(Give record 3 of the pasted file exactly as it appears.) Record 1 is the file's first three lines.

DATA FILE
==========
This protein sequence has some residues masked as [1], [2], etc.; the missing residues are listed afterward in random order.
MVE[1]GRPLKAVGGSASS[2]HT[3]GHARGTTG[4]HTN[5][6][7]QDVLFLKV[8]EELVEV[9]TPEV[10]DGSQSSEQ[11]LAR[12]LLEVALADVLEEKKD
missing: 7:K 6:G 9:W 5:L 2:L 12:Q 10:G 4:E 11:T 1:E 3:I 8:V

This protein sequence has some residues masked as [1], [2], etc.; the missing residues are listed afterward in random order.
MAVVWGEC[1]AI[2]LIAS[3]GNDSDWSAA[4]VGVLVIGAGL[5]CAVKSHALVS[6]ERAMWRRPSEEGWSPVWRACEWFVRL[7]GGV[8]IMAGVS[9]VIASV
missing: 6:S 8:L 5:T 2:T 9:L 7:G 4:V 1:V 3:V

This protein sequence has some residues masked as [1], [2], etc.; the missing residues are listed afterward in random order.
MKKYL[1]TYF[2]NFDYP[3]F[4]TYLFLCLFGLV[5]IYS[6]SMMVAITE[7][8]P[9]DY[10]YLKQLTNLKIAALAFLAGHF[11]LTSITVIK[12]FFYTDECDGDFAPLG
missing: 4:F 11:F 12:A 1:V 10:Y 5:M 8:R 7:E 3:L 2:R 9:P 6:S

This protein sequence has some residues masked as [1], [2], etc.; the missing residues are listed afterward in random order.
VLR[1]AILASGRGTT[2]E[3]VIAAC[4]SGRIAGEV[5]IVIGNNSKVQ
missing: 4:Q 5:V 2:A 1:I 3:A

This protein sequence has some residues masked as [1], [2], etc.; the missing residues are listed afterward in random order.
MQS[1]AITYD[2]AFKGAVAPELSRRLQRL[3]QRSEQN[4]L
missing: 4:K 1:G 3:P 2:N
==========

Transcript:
This protein sequence has some residues masked as [1], [2], etc.; the missing residues are listed afterward in random order.
MKKYL[1]TYF[2]NFDYP[3]F[4]TYLFLCLFGLV[5]IYS[6]SMMVAITE[7][8]P[9]DY[10]YLKQLTNLKIAALAFLAGHF[11]LTSITVIK[12]FFYTDECDGDFAPLG
missing: 4:F 11:F 12:A 1:V 10:Y 5:M 8:R 7:E 3:L 2:R 9:P 6:S